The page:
New Orleans: it is known for beignets, jazz, jambalaya, the French Quarter, and Mardi Gras festivities . That is just a hint of the past and present that make up the unique culture of the Crescent City.
How did it get that name, crescent city? Archaeologists tell us that people have been living in what is now in the New Orleans area for well more than a thousand years, beginning 300 to 400 CE. The mighty Mississippi began creating a bend in its course long before that. It is that crescent shaped bend that gives the city of New Orleans a well known nickname.
The city’s more formal name came about when Frenchman Jean-Baptiste LeMoyne, Sieur de Bienville, founded the city of Nouvelle Orleans on 7 May, 1718, in what was then New France. It was named in honor of the Duke of Orleans, who was regent of France at the time. As the city marks the major anniversary, take a look at several lesser known things about the city of New Orleans.
New Orleans is an urban destination, certainly, but it is also filled with green spaces. New Orleans City Park. comprises 1300 acres, which makes it one of the country’s largest urban parks. It is also one of the oldest city parks in the country, having been created in 1854.
Those 1300 acres hold walking trails, sports fields, a botanical garden, and a carousel that visitors and New Orleans natives have been enjoying for more than one hundred years. It is the home of the world’s largest stand of mature live oaks, including one that is estimated to be more than eight hundred years old.
Also is the park is the New Orleans Museum of Art. It is a major international museum, with a collection comprising nearly 40,000 pieces. Areas of focus include artworks from France, the Caribbean, Latin America, the United States, and many regions of Africa.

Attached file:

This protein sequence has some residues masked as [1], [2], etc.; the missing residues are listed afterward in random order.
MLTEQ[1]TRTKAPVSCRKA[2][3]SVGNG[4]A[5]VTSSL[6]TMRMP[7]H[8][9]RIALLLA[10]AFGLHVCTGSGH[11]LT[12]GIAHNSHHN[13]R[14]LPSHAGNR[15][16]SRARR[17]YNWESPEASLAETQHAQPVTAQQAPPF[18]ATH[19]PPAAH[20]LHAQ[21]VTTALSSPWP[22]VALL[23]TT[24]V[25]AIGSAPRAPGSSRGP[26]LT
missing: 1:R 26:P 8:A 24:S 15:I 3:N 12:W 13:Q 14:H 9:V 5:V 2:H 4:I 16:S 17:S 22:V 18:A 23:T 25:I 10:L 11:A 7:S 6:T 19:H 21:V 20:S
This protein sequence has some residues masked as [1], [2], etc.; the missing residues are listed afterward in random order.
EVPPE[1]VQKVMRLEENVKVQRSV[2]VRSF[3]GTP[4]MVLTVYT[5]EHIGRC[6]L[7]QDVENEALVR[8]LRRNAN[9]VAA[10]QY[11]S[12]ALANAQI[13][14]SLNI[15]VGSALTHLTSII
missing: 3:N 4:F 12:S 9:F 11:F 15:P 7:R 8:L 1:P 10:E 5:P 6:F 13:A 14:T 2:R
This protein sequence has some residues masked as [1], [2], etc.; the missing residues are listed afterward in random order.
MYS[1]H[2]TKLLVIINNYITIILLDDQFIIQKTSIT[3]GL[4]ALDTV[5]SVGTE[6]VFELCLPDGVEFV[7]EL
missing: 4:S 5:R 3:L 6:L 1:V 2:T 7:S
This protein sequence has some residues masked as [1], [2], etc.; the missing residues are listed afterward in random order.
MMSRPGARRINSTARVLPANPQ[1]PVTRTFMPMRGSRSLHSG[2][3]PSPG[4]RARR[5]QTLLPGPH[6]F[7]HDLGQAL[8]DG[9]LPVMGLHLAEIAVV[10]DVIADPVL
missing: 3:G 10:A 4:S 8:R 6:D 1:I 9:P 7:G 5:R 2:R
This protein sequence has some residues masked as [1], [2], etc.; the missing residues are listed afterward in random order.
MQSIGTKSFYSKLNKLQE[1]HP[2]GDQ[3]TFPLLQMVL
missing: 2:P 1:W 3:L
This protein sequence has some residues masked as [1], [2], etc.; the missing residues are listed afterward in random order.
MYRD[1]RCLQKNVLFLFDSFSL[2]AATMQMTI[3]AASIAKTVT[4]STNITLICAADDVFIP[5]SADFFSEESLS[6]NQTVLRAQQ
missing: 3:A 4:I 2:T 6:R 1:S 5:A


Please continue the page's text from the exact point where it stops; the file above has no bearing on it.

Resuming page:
Speaking of Africa… voodoo, a spiritual practice which originated in West Africa, has a long association with New Orleans. Belief in a supreme being, asking saints to intercede on one’s behalf, and the use of chants and drumming in worship, are elements of voodoo which made their way to New Orleans in slavery times. Across history, voodoo has been both banned and celebrated in the city. In Saint Louis Cemetery Number One you may visit the grave of Marie Laveau, perhaps the most well known voodoo practitioner, who died in 1881. There you will see that people still leave offerings seeking her favor.
New Orleans is famed as the birthplace of jazz.
The Cajun music of southern Louisiana has a strong presence in the city. So do zydeco, country music, the blues, soul, and rock. Did you know, though, that the first opera ever performed in what is now the United States took place in the crescent city? This happened in 1796. There is still a strong classical music and opera presence in the city.
About the train, and about the song…
The City of New Orleans was an Illinois Central railway route which ran between Chicago and New Orleans. At one point it was the longest daylight railway run in the US. It ran from 1947 to 1971, and in 1981 Amtrak revived the route, and the name. Today the route usually takes about nineteen hours, with seventeen stops along the way.
Musician Steve Goodman rode the train in 1970, and got the idea for the song. The lyrics re-create a journey along the route, in mourning for the route’s being discontinued. Goodman first performed and recorded the song, Many other artists have recorded is as well, including Arlo Guthrie and Willie Nelson who both has chart hits with the song about.The City of New Orleans.
New Orleans is about story, about history, about traditions shared through food, music, art, and celebrations. New Orleans is about the ways all these things interact. What are your favorite things about New Orleans? Let us know in the comments.
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